The Hubble parameter H0 100 h km s-1 Mpc-1 remains uncertain, although no longer by the traditional factor of two. The range of h determinations has been shrinking with time (Kennicutt, Freedman, & Mould 1995). De Vaucouleurs long contended that h 1. Sandage has long contended that h 0.5, although a recent reanalysis of the Type Ia supernovae (SNe Ia) data coauthored by Sandage and Tammann concludes that the latest data are consistent with h = 0.6 ± 0.04 (Saha et al. 1999).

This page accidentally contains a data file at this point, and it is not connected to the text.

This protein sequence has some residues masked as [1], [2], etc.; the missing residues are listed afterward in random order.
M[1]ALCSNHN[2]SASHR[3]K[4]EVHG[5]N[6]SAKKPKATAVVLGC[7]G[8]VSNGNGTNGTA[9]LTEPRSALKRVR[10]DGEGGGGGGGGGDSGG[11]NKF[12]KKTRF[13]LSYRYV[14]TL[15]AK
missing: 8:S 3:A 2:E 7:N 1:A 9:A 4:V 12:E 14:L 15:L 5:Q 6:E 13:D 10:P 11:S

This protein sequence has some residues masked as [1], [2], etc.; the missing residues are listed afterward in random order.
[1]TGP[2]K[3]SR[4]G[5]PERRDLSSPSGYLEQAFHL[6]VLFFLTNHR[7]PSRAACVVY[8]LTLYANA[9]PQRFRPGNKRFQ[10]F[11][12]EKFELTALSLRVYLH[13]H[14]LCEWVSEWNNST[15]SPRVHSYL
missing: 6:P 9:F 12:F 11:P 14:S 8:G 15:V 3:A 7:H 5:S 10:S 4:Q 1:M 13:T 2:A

The Hubble parameter has been measured in two basic ways: (1) Measuring the distance to some nearby galaxies, typically by measuring the periods and luminosities of Cepheid variables in them; and then using these ``calibrator galaxies'' to set the zero point in any of the several methods of measuring the relative distances to galaxies. (2) Using fundamental physics to measure the distance to some distant object(s) directly, thereby avoiding at least some of the uncertainties of the cosmic distance ladder (Rowan-Robinson 1985). The difficulty with method (1) was that there was only a handful of calibrator galaxies close enough for Cepheids to be resolved in them. However, the HST Key Project on the Extragalactic Distance Scale has significantly increased the set of calibrator galaxies. The difficulty with method (2) is that in every case studied so far, some aspect of the observed system or the underlying physics remains somewhat uncertain. It is nevertheless remarkable that the results of several different methods of type (2) are rather similar, and indeed not very far from those of method (1). This gives reason to hope for convergence.